Americans Eating Less, Still Fighting Obesity


fast foodIt's common sense that if you take in fewer calories, it can help you lose weight. So, why are Americans eating fewer calories, but yet so many are still fighting obesity? A survey by the Centers for Disease Control & Prevention (CDC) found that the average daily energy intake increased by 314 calories from 1971 to 2003, and then decreased by 74 calories between 2003 and 2010. The survey results are based on nine National Health and Nutrition Examination Surveys (NHANES) conducted from 1971 to 2010 on 63,761 adults aged 20 to 74. The survey was published in the American Journal of Clinical Nutrition.

Read more about obesity

The survey is interesting considering that according to the CDC 35 percent of all American adults are obese. Perhaps other surveys can shed light on the problem. A survey last year, titled Consumer Attitudes toward Food Safety, Nutrition & Health, found that just over 50 percent of participants couldn't provide an estimate of how many calories they burn in a day, and only 20 percent believe calories from sugars are most likely to cause weight gain, up from 11 percent in 2011. About 45 percent claimed that they don't pay attention to high fructose corn syrup in their meals, and 62 percent said they don't pay attention to refined carbohydrates when making food purchasing decisions. And when it comes to physical activity, 77 percent are not meeting the U.S. Department of Health and Human Services' Physical Activity Guidelines.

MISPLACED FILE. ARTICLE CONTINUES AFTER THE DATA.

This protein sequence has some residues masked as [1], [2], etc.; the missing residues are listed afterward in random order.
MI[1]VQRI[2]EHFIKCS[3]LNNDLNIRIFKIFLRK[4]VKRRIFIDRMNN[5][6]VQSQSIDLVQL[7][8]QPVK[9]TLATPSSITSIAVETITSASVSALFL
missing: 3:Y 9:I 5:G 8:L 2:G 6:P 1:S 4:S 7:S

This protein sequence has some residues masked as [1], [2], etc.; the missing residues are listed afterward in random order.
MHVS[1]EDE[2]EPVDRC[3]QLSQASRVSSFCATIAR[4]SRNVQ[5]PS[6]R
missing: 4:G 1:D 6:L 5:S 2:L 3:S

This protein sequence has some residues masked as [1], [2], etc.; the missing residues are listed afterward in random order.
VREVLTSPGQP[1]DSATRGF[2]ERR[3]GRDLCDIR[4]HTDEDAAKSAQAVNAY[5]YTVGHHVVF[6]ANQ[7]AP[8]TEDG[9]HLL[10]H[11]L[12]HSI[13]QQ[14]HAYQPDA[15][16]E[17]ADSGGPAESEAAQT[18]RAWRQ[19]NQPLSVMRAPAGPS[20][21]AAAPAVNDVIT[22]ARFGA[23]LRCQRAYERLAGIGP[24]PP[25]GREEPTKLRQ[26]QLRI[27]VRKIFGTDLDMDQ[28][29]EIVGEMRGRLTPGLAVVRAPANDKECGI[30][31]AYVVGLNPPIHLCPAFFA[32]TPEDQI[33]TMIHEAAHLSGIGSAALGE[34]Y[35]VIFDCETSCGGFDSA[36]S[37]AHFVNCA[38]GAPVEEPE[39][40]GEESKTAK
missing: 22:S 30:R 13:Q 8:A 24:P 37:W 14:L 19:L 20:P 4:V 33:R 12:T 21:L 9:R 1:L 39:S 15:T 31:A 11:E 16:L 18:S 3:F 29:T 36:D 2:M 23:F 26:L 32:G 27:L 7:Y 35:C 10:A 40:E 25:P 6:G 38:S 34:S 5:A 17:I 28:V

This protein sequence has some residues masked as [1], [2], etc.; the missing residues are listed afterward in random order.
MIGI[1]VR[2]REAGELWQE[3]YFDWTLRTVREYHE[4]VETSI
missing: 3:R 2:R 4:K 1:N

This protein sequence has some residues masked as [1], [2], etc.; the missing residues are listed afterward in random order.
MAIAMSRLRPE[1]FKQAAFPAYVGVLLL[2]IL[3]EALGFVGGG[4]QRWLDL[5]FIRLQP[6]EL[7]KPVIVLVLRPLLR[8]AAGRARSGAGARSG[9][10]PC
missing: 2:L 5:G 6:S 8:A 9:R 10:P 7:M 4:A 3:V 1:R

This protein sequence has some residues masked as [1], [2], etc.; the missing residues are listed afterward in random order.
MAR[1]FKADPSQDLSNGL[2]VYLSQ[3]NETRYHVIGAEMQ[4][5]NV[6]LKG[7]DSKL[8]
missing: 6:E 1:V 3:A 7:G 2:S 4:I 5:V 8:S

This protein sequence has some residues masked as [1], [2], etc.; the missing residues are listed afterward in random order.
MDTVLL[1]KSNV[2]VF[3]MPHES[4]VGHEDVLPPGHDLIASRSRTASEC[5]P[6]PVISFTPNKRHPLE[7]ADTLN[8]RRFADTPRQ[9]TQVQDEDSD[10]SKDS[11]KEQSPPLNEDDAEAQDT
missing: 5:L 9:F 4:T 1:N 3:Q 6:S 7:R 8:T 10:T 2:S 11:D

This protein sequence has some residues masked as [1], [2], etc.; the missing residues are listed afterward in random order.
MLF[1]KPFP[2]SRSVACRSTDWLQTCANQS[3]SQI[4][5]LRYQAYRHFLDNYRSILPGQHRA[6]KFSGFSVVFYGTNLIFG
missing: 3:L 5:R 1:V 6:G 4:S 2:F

Another survey last year by the American Heart Association (AHA), found that only 12 percent surveyed said that they regularly practice good nutrition, exercise and oral care. However 80 percent said eating at least nine servings of fruit and vegetables daily is a struggle. Sixty percent said it was difficult to get the AHA's recommended levels of exercise, which is at least 150 minutes weekly of moderate physical activity. Although a CDC report found that Americans are eating slightly less fast food on a daily basis, the bad news is that they are still getting over 11 percent of their daily calories from fast food.

Read more about the healthiest fruits and vegetables

Maybe the problem is that while Americans are taking in fewer calories, the food they are eating is still so high in saturated fat, sodium and sugar that it's preventing them from losing any real weight and fighting back against obesity. Combined with the fact that not too many are exercising regularly, it is little wonder that more than one quarter of Americans are still struggling to lose weight and buck the trend of obesity.

Photo Credit: ebruli



By Gina-Marie Cheeseman| October 17, 2013
Categories:  Eat
Keywords:  EatFood and Nutrition

About the Author

Gina-Marie Cheeseman

Gina-Marie Cheeseman

Gina-Marie is a freelance writer armed with a passion for healthy living and a degree in journalism. Hailing from the dry, sunny Central San Joaquin Valley, she hasn't let the heat fry her brain!

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